President Trump signed into law today H.R. 748, the Coronavirus Aid, Relief and Economic Security Act (CARES Act). This is the third major piece of legislation enacted in response to the COVID-19 pandemic since March 6, 2020. The focus of the $2 trillion package is supporting American workers and businesses while providing resources to the health care community serving the public during this unprecedented time.
Some provisions in the CARES Act have refund opportunities for prior tax years, while others apply on a forward-looking basis. Many provisions provide immediate liquidity during the pandemic crisis.
We will be writing about the CARES Act in detail in the coming days and weeks. Until then, some highlights of the CARES Act include:
- Paycheck Protection Program – Provides loans for certain business expenses including payroll costs and rent to allow businesses to continue operating. The loans must be used for covered expenses and may be eligible for forgiveness dependent upon how used and the levels of employment maintained during the crisis.
- Employee Retention Tax Credit - Eligible employers, those where closures or significant sales disruption has occurred due to the COVID-19 pandemic, may receive a credit for 50% of “qualified wages” up to $10,000. These credits must be reduced by any credits received under the Families First Coronavirus Response Act.
- Deferral of Payroll Taxes – Employer’s may defer the employer portion of Social Security taxes on employee wages for wages paid between the date of enactment and December 31, 2020. The taxes would be paid in two installments: (1) 50% December 31, 2021 with the remaining balance on (2) December 31, 2022. Major payroll tax providers are already responding to this and will likely communicate as soon as this option is available.
- Pandemic Unemployment Assistance - Substantially expands unemployment compensation to cover those who would not regularly qualify who cannot work because of the COVID-19 public health emergency. The Assistance will be state administered but fully federally funded and is effective through December 31, 2020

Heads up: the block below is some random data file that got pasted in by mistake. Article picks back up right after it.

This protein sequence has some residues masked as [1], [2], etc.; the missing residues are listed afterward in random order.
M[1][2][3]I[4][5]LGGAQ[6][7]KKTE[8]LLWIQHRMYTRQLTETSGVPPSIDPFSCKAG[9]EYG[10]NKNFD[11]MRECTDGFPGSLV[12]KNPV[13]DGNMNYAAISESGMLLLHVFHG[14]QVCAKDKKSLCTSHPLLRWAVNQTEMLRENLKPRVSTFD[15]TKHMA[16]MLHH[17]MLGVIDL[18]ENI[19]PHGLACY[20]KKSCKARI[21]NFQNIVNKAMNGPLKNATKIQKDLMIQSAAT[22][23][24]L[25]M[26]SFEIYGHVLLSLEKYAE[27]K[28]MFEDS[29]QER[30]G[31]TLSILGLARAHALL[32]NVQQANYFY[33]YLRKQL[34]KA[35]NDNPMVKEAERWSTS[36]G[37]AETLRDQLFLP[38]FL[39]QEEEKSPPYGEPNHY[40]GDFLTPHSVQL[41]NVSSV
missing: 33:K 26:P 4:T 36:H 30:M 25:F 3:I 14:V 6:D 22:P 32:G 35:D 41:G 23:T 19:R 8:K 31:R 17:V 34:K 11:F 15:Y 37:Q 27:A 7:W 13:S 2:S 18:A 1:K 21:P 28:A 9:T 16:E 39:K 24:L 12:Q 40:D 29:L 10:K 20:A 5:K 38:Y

- Emergency Increase in Unemployment Compensation – Increases available unemployment benefits by $600 a week for up to four months through July 31, 2020.
- 2020 Recovery Rebates for Individuals – Eligible taxpayers will receive rebate checks. See if you will qualify here.
- Special Rules for Retirement Funds – Required minimum distributions from defined contribution plans and individual retirement accounts are temporarily waived for 2020. In addition, for those experiencing adverse financial consequences from COVID-19, the 10% early withdrawal penalty is waived for distributions up to $100,000 and options exist to repay the distribution and/or the associated tax on the distribution.
- Charitable Contribution Expansion – To incentivize cash charitable contributions during this unprecedented time, two items were added for individuals:
-If you take the standard deduction, a $300 above-the-line deduction was added
-If you itemize your deductions, the usual 60% of AGI limitation was removed
- Net Operating Loss (NOL) Relaxation/Expansion – Changes brought about by the Tax Cuts and Jobs Act have been relaxed and the “old” NOL rules expanded. NOLs generated from 2018 through 2020 will qualify for a 5-year carryback and the 80% of taxable income limitation was removed.
- Relaxation of Business Interest Limitations – The Tax Cuts and Jobs Act initiated an overall business interest limitation of 30% of a taxpayer's adjusted taxable income. The CARES Act increases the limitation to 50% of adjusted taxable income and offers an interesting option for 2020: you can use the higher of your 2019 or 2020 adjusted taxable income to do the computation. The result, businesses may deduct more interest than before the CARES Act was signed.
- Suspension of Excess Business Loss Limitation – The Tax Cuts and Jobs Act introduced a new $500,000 limitation on deductible business losses ($250,000 for any other filing status). The CARES Act suspends this limitation for tax years 2018 through 2020.
- Qualified Improvement Property Fix – Many taxpayers have felt the pain of Congress’ mistake in the Tax Cuts and Jobs Act that left many businesses thinking they could deduct 100% of the improvements they were making to the interior of their buildings only to have their tax professional tell them they could not. Congress has made up for it via the CARES Act by correcting the error retroactive back to 2018.
- Charitable Contribution Expansion – The usual 15% of AGI limitation applicable to corporations was increased to 25%
Continue to visit our COVID-19 Tax Resource Center for up-to-date information on how the outbreak may affect your tax filing, payments, and planning. We encourage you to share the page with other business owners. Through this unprecedented series of events, you can count on The Tax Warriors® at Drucker & Scaccetti to help. Call on us for assistance.